Ian: Well, do you think this question will be answered? I don’t believe the Chinese government will.
Jonathan: The stories are that the Chinese government is trying to… I would take these stories with a pinch of salt but CNN and the Washington Post and various other outlets have claimed that the Chinese government is suppressing research, that it has been destroying samples, that it is disappearing people who are close to the source.
And the World Health Organisation ran an expedition to Wuhan to look at every aspect of the virus outbreak but they did not research the possibility of this being a lab spillover, lab accident event. So I think it’s very difficult.
And the second problem with all this is that if you look at the EcoHealth Alliance, which is in part funding this research, they are partnered with the World Health Organisation, the CDC, the Gates Foundation is on their board of advisors. The question then becomes: Who is going to run such an investigation, because what other credible organisation is there to do that?
All of them are implicated in what’s being funded by the EcoHealth Alliance, which is funding research not only on coronaviruses. They are collecting viruses from all over the world, all different kinds, like Ebola virus and so forth. They’re doing these experiments all over. They have hundreds of millions of dollars invested in projects to do this kind of research. So it’s very far from [just] coronaviruses. So you’ve got very big interests involved in all this and no credible organisation to actually do an investigation.
Ian: Well again, nobody would question the validity of doing this kind of research. Apparently, they go into caves and get saliva and blood from bats. And then they find all kinds of viruses in them and apparently the freezers at the Wuhan Institute of Virology are full with all kinds of viruses. And that is one of the complaints the EcoHealth Alliance is having with Trump having cut off their funds.
And it’s pretty clear to me because of the softball question that he got from Newsmax the other day, when he said, “I’m going to stop the funding”, and blamed the funding again on Obama, none of which is true... This seems to be again an attack on science from Trump. I don’t know how Dr Fauci feels about cutting off this money, but EcoHealth Alliance is saying, “This is crazy. We’ve got all these viruses that we’re studying sitting in a freezer in China now. We need to know what these viruses are and what they can do if they ever end up in humans.”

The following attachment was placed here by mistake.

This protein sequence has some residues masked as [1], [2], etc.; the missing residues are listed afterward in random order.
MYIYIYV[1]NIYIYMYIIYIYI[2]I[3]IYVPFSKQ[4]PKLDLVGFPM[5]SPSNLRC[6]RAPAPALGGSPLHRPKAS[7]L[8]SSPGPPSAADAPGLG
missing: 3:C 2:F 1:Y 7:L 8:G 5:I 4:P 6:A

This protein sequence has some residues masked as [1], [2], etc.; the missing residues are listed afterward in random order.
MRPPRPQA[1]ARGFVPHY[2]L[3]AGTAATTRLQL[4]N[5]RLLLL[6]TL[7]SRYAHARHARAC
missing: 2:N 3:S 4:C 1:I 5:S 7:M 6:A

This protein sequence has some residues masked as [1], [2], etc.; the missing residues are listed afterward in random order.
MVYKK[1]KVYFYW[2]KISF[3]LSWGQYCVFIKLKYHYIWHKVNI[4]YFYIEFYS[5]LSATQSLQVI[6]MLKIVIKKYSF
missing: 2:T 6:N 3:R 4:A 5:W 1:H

Jonathan: Well, there are good and bad reasons for supporting the EcoHealth Alliance. There are many issues with the EcoHealth Alliance, I would say.
If you read what their concerns are about the emergence of these infections, what’s really interesting is that, on the one hand, they like to talk about big picture human impacts on the environment, how we’re cutting down the rainforest and so on and so forth. But then in their narrative they always go to, “Well, we must put a stop to the wildlife trade.” We must put a stop to small… you know, the little guys, basically.
And the real problem if you want to argue that these virus infections come from a human intrusion into the natural world, the place you need to look at is the beef industry, the soybean industry, the palm oil industry. And the EcoHealth Alliance misses that part. They go straight to the wildlife trade, ignoring the fact that the human destruction of the rainforest has to do with agribusiness. It has to do with big organisations.
And it ought to be pointed out that the EcoHealth Alliance is funded by Colgate Palmolive; it’s funded by Reckitt [Benckiser], it’s funded by Johnson & Johnson. Right? What are these companies doing? They are buying large quantities of palm oil. So there is a conflict of interest here. There are a lot of complicated stories going on here.
And the EcoHealth Alliance is being interviewed in all these media outlets, from the New York Times, to Scientific American… They are all over the media not blaming palm oil, not blaming agribusiness, not blaming the people who are the true culprits for the destruction of the ecosystems. They have totally zeroed in on the wildlife trade, which is a problem, I agree. But it is not as big a problem as the palm oil industry. Not by a hundredfold.
Ian: Well, I’m not sure that you can blame the EcoHealth Alliance for the press’s lack of focus on the real culprit here. And it’s agribusiness, as you point out, and also these big food companies that use palm oil … they are just absolutely ravaging what’s left of the world’s rainforests to put this stuff in food.
Jonathan: But you won’t get the EcoHealth Alliance to talk about that. Nominally their purpose is to show people the connections between the destruction of the natural world and their health. But actually they don’t do that, they totally bypass the main part of that. They don’t [inaudible] their interests to the palm oil industry.
Ian: Well, I’m not sure it is their responsibility to talk about that. If their lane is to research these wet markets, I don’t see why these things are mutually exclusive. But if they are taking money from palm oil manufacturers or companies that use palm oil, then there would be a conflict of interest.
Jonathan: There absolutely is.
Ian: I see. OK. Well, I thank you for joining us and filling us in on this. I don’t imagine we will ever find out one way or the other what the origin of this pandemic is. Do you think we ever will find out?
Jonathan: It’s possible that research will provide a slam dunk case. I think that if nobody finds an animal intermediate, and a virus floating around in a civet or a pangolin, or whatever it is, and there are no more avenues in that direction; and yet we know that the COVID spike protein binds incredibly powerfully to human receptors (to the human ACE2 receptor); and we know that the Wuhan lab was doing experiments, which was basically train up this bat coronavirus to adapt to the human ACE2 receptor, then, you know, we’re as close as you'll ever get in scientific terms to proving that.